Is being silly outside your comfort zone?
We tend to limit ourselves. Yes, I am speaking for all of humanity. I am qualified and obligated to do so. (Just kidding, but I’m going to do so anyway.)
One of my favorite quotes from Robert Frost is the “I took the road less traveled by, and that has made all the difference.” Life does present us with paths from an early age and we unknowingly decide the course too soon. Who knows what passions we will have as we mature? yet at a tender age we are expected to select a path. Deviating from that path is frowned upon.
One of my favorite stories to tell is when I decided to leave the steel mill. I had arrived at the mill through a series of random events and passion certainly didn’t have anything to do with it. Answering an advertisement, as many people seeking employment do. Not thinking “Is this job a good match for me?” but rather thinking, “can I do this job?” But I digress.
After spending fourteen years at the steel mill I decided to move on. I needed to write and I felt the steel mill was allowing me to keep writing as a hobby rather than a career. I went in to my boss and said I was giving my two weeks notice. He asked what my plans were and I told him I was quitting to finish my first book and to pursue my writing. He had a puzzled look on his face and said, “Rob, are you sure you know what you are doing?” and I replied, “No.” A simple response. I was jumping off a cliff. Leaving security behind. But I did finish that book and went on to write a few more… (you can buy any of them here. Look around and click.. )
But my comfort zone needs to be disturbed again. I have written novels, screenplays and audio dramedy. Now I embark on the journey of my first musical for the stage. It’s an idea I’ve had for a while, but I never have pursued it. Now is the time. I am writing and am working with an accomplished musician to make it come to life.
It’s scary. I’ll admit it, but I am in a great place for it right now. The audio show (It’s about time travel agency) has wrapped after a great two year run. And now my time is again all my own. But not unlimited time. We all have only so many hours/days/years and you just don’t know what tomorrow will bring, so I have limited myself… or challenged myself to finish this in six months to a year.
I urge anyone to do the same. Think about your passion. Align a project. Give yourself a deadline. “There is no day but today” to quote another musical, so …Go! Do! Create!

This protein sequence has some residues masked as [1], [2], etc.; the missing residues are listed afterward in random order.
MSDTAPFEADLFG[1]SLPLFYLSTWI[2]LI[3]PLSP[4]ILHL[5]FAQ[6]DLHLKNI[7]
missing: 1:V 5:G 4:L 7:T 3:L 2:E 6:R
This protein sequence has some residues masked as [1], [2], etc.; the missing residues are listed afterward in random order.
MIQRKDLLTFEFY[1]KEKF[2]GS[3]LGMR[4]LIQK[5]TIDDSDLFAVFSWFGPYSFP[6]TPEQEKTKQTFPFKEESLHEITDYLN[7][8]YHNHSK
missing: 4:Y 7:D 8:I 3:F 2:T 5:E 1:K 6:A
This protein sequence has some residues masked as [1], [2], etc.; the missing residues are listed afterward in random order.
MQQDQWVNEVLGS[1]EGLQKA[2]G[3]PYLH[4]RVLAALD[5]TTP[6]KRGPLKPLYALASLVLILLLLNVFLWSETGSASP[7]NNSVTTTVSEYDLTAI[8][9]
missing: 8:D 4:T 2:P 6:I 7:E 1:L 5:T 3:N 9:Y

It’s important to pat yourself on the back once in a while. Writing is a tough job and the kudos don’t come along that often, at least when you are starting – so give yourself props…
Here’s a bit of kudos on the podcast I write for. We were mentioned on Splitsider.com and that got picked up by the Huffington Post.
It’s about time travel agency is a podcast about two guys who run a travel agency which happens to have a portal that can send people back in time. I am one of four writers for the show, and the episodes mentioned on HuffPo were written by me with a bit of help from my buddy Douglas Clinton.
So here we are. Page one of Huff Entertainment, right next to Amy Schumer and Jennifer Lawrence. They kind of missed that it’s the Rockette’s Red Glare, but I’ll forgive them…
Some good information here from Josh Bernoff… had to share.
Reading equals growth, never stop.
Currently reading: The Writer’s Journey by Christopher Vogler
Credit to robertbrewer.org. thanks for sharing
I’ve never had to use crutches in my life (knock on wood) but I have had to wean myself of verbal crutches in my writing.
My favorite crutch is the word “that.” That is over-used and many times can be dropped from your sentences without any impact on meaning. This is really funny because I glanced at a headline for an article on using twitter and “that” is the number one word to drop. Twitter makes you think of economy of characters for sure and superfluous verbiage should be sliced to the core. Ha. Superfluous verbiage. Who uses words like that in conversation? But you see crazy shit when stories are being told. Using 50 cent words when 25 cent words will do doesn’t make you seem smarter; you’re just making your reader work harder.
One of the best compliments I’ve ever received on my writing was “a super easy read.” Some writers might take that as a criticism or something to try to overcome, but people don’t want to work hard when they are reading. (By the way, this was from the review for Blaze Motors. You might want to check it out.)
A bit of fat goes a long way.
To keep this post brief, “really” “honestly” and “literally” are the other three words that add nothing. It reminds me of people who start a sentence saying “to tell you the truth.” Um, should I distrust everything you say unless it’s preceded by this phrase? “To tell you the truth” tells me you are about to tell me something I should seriously consider to be bullshit. You are telling me “the next part of this dialogue is going to sound impossible, but “trust me” it’s not.” Ha.
I am not saying cut out every word; just make sure you consider the purpose of each word you write. It’s sort of like a nice cut of beef. Marbled beef tastes sweeter… Cut the fat, but leave in some excess for flavor.